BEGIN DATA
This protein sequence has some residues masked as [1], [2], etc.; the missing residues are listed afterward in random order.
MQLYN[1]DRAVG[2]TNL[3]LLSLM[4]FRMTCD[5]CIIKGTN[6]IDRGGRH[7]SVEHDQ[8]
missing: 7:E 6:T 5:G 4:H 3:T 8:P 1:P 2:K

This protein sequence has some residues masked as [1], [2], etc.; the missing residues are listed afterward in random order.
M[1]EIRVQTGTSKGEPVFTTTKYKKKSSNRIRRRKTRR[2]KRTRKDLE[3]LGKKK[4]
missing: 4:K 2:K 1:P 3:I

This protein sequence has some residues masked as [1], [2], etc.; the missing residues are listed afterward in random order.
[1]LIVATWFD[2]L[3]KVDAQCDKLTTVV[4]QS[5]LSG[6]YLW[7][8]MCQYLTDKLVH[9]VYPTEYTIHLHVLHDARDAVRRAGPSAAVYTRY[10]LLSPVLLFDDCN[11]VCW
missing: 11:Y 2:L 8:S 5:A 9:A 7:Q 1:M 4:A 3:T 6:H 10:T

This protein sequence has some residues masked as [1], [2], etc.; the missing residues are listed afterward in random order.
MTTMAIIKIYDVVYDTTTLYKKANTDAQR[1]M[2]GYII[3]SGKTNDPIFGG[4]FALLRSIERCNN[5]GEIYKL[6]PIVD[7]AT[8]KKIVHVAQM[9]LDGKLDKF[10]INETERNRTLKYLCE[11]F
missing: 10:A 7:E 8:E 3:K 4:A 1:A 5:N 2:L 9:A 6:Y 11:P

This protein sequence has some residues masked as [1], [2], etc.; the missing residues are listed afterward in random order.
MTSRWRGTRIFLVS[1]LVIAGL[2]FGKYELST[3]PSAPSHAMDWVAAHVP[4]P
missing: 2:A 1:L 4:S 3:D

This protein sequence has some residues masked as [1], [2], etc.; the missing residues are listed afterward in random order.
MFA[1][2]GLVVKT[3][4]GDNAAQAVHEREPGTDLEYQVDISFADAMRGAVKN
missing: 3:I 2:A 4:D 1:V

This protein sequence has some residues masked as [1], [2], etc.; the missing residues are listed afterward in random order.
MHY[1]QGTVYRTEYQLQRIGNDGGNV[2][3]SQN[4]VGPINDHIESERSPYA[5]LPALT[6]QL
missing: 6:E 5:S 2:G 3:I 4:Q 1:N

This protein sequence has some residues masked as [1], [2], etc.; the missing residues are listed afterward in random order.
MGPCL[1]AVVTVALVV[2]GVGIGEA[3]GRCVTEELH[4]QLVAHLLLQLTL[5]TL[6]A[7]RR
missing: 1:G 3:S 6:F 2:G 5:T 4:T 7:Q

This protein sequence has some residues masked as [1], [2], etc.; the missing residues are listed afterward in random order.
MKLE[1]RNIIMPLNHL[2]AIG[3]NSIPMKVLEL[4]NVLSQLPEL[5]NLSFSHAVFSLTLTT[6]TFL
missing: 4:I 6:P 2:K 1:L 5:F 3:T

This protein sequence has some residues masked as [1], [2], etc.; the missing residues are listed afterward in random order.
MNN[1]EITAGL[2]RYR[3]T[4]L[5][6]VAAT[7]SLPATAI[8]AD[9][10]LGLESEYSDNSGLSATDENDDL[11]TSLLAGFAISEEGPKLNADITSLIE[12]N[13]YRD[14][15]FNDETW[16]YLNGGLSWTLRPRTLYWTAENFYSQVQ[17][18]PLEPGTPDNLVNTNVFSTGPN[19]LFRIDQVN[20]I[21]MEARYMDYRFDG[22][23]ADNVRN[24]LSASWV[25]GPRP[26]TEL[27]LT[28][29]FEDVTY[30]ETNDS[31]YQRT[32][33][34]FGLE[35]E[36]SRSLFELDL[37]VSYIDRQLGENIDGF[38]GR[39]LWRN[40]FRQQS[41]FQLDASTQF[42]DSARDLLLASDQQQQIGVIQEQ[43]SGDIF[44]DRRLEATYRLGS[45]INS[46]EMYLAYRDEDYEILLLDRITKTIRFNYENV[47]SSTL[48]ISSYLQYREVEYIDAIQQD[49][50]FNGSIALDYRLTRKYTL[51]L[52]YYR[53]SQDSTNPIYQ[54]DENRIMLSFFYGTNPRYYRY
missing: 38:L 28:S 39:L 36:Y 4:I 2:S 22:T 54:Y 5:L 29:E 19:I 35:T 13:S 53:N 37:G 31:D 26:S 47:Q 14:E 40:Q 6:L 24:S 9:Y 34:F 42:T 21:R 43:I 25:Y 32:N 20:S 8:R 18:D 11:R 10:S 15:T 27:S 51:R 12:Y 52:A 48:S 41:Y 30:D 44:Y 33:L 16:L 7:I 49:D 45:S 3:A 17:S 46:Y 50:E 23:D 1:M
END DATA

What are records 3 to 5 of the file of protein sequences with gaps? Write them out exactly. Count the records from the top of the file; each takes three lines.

This protein sequence has some residues masked as [1], [2], etc.; the missing residues are listed afterward in random order.
[1]LIVATWFD[2]L[3]KVDAQCDKLTTVV[4]QS[5]LSG[6]YLW[7][8]MCQYLTDKLVH[9]VYPTEYTIHLHVLHDARDAVRRAGPSAAVYTRY[10]LLSPVLLFDDCN[11]VCW
missing: 11:Y 2:L 8:S 5:A 9:A 7:Q 1:M 4:A 3:T 6:H 10:T

This protein sequence has some residues masked as [1], [2], etc.; the missing residues are listed afterward in random order.
MTTMAIIKIYDVVYDTTTLYKKANTDAQR[1]M[2]GYII[3]SGKTNDPIFGG[4]FALLRSIERCNN[5]GEIYKL[6]PIVD[7]AT[8]KKIVHVAQM[9]LDGKLDKF[10]INETERNRTLKYLCE[11]F
missing: 10:A 7:E 8:E 3:K 4:A 1:A 5:N 2:L 9:A 6:Y 11:P

This protein sequence has some residues masked as [1], [2], etc.; the missing residues are listed afterward in random order.
MTSRWRGTRIFLVS[1]LVIAGL[2]FGKYELST[3]PSAPSHAMDWVAAHVP[4]P
missing: 2:A 1:L 4:S 3:D